Culture, Marriage

How to be a waffle: the art of compartmentalization

There is this great bit from My Best Friend’s Wedding where Julia Roberts and Cameron Diaz are discussing who the guy should be with based on what type of food they are.

“No, creme brule could never be jello. You could never be jello!”
“But I have to be jello!!”

I have zero interest in creme brule. It has long since been established I am 100% unavoidably jello. And I am totally chill with that. What I want to be is a waffle, but just like poor Cameron Diaz, I can’t be. I am sentenced to be spaghetti for the rest of my life.

Before you start thinking I let the two year old write for me today, let me explain. There is a book called, Guys are Waffles, Girls are Spaghetti by Chad Eastham, which a review on Goodreads posits as the healthier alternative to I Kissed Dating Goodbye (more on THAT monstrosity another day). The premise is based on neurological research that shows how men and women process information differently.

Men have little mental boxes they keep things in. At work, they are in their work box, and not thinking a ton about home. At home, they are in their home box, and not thinking much about work. On game day, they are in their football box, and lord help us then….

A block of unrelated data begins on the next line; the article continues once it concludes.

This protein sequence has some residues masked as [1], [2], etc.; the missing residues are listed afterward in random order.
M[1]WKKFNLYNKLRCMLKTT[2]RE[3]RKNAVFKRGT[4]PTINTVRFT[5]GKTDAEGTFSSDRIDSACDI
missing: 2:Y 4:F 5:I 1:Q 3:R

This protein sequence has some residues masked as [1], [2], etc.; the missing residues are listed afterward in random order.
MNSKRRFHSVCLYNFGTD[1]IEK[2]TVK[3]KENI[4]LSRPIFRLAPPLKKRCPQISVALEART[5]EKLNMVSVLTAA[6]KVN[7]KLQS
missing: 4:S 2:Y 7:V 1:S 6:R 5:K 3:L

Women, on the other hand, have neurological connections that look more like a plate of spaghetti. Noodles wind in and out of each other, this thought connects to that, we’re showering and thinking about what’s for dinner, our husbands are trying to be romantic and all we are fixated on the dirty socks on the floor, we’re playing organ and brainstorming for the next greatest revolution in marriage ministry (and you forget which verse of the Kyrie you are on…. sorry boss, my bad).

Dr. Louann Brizendine has written a set of books on the subject, which I plan on reading…. right after I read the books *cough all five cough* I ordered yesterday…. Curse you amazon and your dastardly convenience! But I digress.

After the Kyrie debacle of October 15th, I have come to realize that while I may not be able to overcome my spaghetti tendencies completely, nor should I, it wouldn’t be a horrible idea to maybe learn to compartmentalize a little, and try to organize some of this spaghetti into something more manageable– like a waffle. Wikihow had some interesting ideas, and even more interesting illustrations, but seemed to over complicate things. Nevertheless, I did come up with a battle plan.

Step one: have more office supplies

A big reason I have difficulty focusing on what I’m doing at any given moment, is that I am afraid I will forget something. I bought a simple black notebook a while back for all things blogging, and that has helped a lot. Ideas go into their own page there and I can add to them as I come up with new thoughts, and generally end up with a basic idea and half a dozen little thoughts that I can type up when I get a minute and a cup of coffee at nap time. I’m going to put a very simple note taking app on my home screen for the same purpose. Ideally, I’ll have a big mess of a file of thoughts that I can go back to at a more appropriate time.